Donald Trump has been warned he could face legal action if his campaign continues to use songs by the Rolling Stones.
The band's lawyers are working with performing rights organisation BMI to stop the US president from using any of their songs at campaign events.
The BMI has told the Trump campaign that any future use will breach license agreements.
The Rolling Stones have sent cease and desist directives to President Trump as far back as his 2016 campaign but his use of You Can't Always Get What You Want at the recent rally in Tulsa, Oklahoma, pushed them - through the BMI - to threaten legal consequences if he persists.
Image: You Can't Always Get What You Want was played at a recent Trump rally in Tulsa, Oklahoma
The BMI told entertainment website Deadline: "The Trump campaign has a Political Entities License which authorises the public performance of more than 15 million musical works in BMI's repertoire wherever campaign events occur.
"There is a provision, however, that allows BMI to exclude musical works from the license if a songwriter or publisher objects to its use by a campaign.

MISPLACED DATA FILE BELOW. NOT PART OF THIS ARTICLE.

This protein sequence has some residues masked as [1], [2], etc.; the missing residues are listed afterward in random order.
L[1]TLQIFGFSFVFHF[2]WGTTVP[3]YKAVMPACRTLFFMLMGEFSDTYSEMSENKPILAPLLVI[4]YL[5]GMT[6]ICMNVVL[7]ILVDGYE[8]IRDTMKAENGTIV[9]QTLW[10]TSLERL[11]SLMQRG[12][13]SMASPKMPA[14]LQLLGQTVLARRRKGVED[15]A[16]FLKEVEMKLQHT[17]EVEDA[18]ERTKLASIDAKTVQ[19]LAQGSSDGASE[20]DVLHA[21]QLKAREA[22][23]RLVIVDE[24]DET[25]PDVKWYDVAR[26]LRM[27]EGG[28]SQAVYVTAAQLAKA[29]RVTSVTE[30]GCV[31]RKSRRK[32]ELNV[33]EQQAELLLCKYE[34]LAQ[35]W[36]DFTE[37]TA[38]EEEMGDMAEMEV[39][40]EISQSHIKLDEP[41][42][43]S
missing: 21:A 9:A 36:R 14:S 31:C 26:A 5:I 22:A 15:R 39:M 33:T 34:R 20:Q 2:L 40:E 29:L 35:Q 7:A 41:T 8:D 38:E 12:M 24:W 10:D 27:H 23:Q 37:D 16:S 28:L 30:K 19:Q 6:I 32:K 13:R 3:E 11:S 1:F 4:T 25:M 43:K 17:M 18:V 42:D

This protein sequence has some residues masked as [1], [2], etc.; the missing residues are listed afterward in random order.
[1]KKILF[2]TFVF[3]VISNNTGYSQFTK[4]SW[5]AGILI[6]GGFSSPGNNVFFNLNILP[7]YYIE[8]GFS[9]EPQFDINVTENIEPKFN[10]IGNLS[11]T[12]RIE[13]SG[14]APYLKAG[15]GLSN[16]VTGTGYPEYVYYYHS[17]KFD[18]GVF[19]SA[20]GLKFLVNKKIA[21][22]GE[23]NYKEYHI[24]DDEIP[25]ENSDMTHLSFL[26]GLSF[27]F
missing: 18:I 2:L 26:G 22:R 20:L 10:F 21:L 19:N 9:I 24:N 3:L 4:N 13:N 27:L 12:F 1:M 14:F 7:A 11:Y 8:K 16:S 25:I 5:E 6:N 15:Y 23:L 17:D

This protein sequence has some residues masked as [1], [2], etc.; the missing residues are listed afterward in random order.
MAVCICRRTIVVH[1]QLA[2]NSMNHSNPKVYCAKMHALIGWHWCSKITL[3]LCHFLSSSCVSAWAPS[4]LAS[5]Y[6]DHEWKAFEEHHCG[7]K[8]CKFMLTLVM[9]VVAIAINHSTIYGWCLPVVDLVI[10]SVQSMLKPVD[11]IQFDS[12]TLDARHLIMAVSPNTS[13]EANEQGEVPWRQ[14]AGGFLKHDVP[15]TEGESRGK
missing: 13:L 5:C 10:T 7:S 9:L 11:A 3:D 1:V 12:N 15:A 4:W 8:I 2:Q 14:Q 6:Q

"BMI has received such an objection and sent a letter notifying the Trump campaign that the Rolling Stones' works have been removed from the campaign license, and advising the campaign that any future use of these musical compositions will be in breach of its license agreement with BMI."
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The Rolling Stones are not the first band to take issue with President Trump's use of their music.
Prince, Rihanna, The Rolling Stones, Pharrell Williams, Aerosmith and Neil Young are among a long list of stars who have previously criticised the president for using their tracks.
Just days ago, the estate of Tom Petty issued the campaign with a cease and desist notice over his use of his song I Won't Back Down.
The family had said the song was written for "the common man" and they didn't want it used for a "campaign of hate".
Rock band Queen complained after Mr Trump walked on the stage to We Are The Champions during the Republican National Convention in Ohio as he campaigned for the 2016 election.
Adele's spokesman also complained after her songs Rolling In The Deep and Skyfall were used at Trump rallies in 2016 without her permission.